What Will Happen When Prince Philip, Husband of Queen Elizabeth II, Dies?
Queen Elizabeth II plans for everything, including her death. The queen envisions passing away after a short illness. She plans to leave her gastroenterologist in charge of her final moments. Plus, she has specified 12 days of mourning, during which the BBC can’t play any funny programming. But has she made similar plans for the death of Prince Philip, her husband? Of course she has. (And probably not just because of Prince Philip’s age.)
Rumors about Prince Philip’s health periodically circulate, angering the queen. But the Duke of Edinburgh can’t live forever. Below, check out exactly what will happen on the sad day when Prince Philip, the Duke of Edinburgh, passes away — hopefully many years from now.
The BBC will be the first to announce Prince Philip’s death
The time it takes for the public to find out about Prince Philip’s death will depend on when it happens. The New Zealand Herald reports that if Prince Philip dies in his sleep, then an announcement will likely come at 8 a.m. the following morning. But regardless of the time of day, the BBC is expected to be the first media outlet given the news of the prince’s death.
However, the BBC may not end up breaking the news first. The Herald notes that the Press Association will quickly notify other media outlets, too. The BBC would traditionally learn of royal deaths first. But “social media and modern technology have negated that system.”
Prince Philip doesn’t want to lie in state at Westminster Hall
As the husband of the queen — and the longest-reigning consort in British history — Prince Philip is entitled to a full state funeral, as per The Independent. But The New Zealand Herald reports that the prince has long insisted that he doesn’t want all the “fuss” of a state funeral.
He has also said that his body doesn’t need to lie in state at Westminster Hall at the Houses of Parliament. Instead, his body will lie in state at St. James’s Palace. (The same place where Princess Diana’s body lay in state ahead of her funeral.) The public will not be allowed to view his body.
He wants a ‘low-key’ service instead of a full state funeral
The New Zealand Herald reports that when Prince Philip dies, “The funeral will be low-key.” The Daily Beast reports that Queen Elizabeth II would prefer to honor Philip’s service to the nation with a full state funeral. But she plans to observe her husband’s wishes.
Prince Philip’s family and friends — plus the heads of state of some Commonwealth countries — will attend a military-style service at St. George’s Chapel at Windsor Castle, according to Express. Then, Prince Philip will be buried in Frogmore Gardens. This secluded 35-acre garden remains off-limits to the public.
Queen Elizabeth II will mourn Prince Philip for eight days
After Prince Philip’s funeral, Queen Elizabeth II — assuming she outlives her husband — and the staff at the palace will enter a period of mourning. The mourning period will reportedly last eight days from the time of Prince Philip’s death, according to The Daily Beast. During that time, the queen will stop working. That means that she won’t be able to give her Royal Assent to new laws. And other affairs of state will have to wait for eight days.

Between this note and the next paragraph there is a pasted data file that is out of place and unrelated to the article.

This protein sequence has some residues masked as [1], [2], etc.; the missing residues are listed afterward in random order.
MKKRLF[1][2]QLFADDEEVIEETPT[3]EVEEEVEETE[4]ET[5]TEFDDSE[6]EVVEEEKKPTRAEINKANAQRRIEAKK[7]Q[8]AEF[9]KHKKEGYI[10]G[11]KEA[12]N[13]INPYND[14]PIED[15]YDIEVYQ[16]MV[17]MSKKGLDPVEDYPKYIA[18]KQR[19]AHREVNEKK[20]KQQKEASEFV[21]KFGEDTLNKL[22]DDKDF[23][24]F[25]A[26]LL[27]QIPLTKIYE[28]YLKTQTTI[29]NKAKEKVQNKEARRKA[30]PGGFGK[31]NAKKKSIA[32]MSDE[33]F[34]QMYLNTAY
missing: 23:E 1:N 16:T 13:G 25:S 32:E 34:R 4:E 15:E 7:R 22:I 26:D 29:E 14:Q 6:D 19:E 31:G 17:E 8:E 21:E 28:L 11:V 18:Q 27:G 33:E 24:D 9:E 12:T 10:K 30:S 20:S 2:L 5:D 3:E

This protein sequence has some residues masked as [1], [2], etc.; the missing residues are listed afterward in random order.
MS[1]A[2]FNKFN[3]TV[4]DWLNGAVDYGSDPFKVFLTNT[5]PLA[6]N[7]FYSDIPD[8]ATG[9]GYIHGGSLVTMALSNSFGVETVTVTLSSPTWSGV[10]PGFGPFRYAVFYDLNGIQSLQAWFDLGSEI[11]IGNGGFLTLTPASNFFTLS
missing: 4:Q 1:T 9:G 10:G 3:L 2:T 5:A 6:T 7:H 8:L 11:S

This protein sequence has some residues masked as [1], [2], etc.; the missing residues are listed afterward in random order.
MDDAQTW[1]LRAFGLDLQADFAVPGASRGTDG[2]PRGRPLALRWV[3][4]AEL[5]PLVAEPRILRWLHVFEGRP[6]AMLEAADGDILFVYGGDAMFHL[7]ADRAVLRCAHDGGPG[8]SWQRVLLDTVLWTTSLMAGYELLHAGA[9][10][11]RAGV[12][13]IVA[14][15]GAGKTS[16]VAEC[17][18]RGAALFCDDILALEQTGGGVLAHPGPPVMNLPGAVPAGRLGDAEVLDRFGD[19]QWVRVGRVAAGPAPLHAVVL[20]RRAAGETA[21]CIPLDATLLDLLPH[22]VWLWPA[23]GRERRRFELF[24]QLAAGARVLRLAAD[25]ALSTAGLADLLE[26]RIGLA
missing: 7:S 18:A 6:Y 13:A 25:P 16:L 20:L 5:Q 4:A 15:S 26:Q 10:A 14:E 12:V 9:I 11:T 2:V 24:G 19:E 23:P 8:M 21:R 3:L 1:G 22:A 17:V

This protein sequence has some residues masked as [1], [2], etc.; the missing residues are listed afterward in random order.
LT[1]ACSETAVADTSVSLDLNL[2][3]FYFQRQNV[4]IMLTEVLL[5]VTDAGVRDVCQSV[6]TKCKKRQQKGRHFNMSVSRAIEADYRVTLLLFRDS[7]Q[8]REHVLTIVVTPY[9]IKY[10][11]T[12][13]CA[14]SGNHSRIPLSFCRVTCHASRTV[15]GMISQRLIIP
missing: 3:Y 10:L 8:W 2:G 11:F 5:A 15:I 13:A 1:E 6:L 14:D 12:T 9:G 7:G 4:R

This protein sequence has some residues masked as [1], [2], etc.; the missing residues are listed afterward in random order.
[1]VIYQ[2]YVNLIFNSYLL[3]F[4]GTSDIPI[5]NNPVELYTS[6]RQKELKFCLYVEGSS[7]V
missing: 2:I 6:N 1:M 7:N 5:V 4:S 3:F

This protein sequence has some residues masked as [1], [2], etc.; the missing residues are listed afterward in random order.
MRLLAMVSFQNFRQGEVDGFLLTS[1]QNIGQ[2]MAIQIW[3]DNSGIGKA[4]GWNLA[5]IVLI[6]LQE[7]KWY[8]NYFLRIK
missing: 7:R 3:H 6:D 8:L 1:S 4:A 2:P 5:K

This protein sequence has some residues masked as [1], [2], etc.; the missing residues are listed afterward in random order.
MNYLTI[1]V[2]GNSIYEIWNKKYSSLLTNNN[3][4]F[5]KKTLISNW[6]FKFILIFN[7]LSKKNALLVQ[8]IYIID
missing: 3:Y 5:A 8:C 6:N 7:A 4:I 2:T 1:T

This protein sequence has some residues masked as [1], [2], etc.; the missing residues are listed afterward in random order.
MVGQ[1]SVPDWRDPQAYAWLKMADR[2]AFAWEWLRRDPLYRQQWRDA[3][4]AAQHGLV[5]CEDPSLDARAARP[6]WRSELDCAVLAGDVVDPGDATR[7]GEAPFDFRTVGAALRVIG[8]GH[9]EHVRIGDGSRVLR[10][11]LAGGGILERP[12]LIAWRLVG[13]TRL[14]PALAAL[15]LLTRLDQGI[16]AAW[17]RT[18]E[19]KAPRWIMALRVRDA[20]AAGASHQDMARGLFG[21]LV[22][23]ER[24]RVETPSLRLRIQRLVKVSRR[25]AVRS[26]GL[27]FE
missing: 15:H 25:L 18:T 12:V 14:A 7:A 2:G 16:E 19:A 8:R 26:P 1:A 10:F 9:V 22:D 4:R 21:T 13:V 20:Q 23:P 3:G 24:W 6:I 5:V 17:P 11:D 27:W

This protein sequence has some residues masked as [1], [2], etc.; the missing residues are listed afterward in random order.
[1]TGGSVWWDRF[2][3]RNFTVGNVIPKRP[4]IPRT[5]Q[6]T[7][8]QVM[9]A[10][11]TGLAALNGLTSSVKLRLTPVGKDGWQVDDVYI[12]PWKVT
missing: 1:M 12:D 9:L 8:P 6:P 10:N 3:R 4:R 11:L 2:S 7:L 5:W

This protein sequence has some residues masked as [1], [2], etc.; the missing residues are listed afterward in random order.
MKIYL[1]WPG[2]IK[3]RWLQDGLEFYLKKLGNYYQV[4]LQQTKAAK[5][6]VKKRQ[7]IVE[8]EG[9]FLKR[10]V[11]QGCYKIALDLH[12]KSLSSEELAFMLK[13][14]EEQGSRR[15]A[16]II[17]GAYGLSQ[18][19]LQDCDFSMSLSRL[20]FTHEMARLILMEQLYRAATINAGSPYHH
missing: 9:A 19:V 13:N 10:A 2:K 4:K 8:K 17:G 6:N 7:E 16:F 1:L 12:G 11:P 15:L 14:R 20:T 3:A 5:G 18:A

A further period of mourning will continue for 30 days, according to The Independent. After the end of the official mourning period, Queen Elizabeth II will resume her royal duties. Yet as The Daily Beast notes, she will likely continue mourning privately for the rest of her life.
Flags will fly at half-mast when Prince Philip dies
In the United Kingdom, as in the United States, flags fly at half-mast as a symbol of mourning, respect, or distress. So in the days after Prince Philip’s death, flags at important institutions and military establishments will fly at half-mast.
However, the Royal Standard flag flown at the palace when Queen Elizabeth II is in residence will not be lowered to half-mast, according to The New Zealand Herald. The Royal Standard symbolizes the continuity of the monarch. So it never flies at half-mast, as there is always a sovereign on the throne.
There won’t be any constitutional implications, but the queen could abdicate
Everyone will mourn Prince Philip’s death. But as The Daily Beast notes, the occasion won’t have any constitutional implications. The only noticeable change expected to happen in public life? Prince Edward will inherit his father’s title.
Nonetheless, the publication also notes that some speculate that Queen Elizabeth II could abdicate the throne when Prince Philip dies. She supposedly planned never to retire. But palace insiders have said that upon the death of her husband, the queen may retreat to Balmoral. From there, she could ease the public into accepting Charles and Camilla. (The British public doesn’t exactly love the idea of Prince Charles becoming king, after all.)
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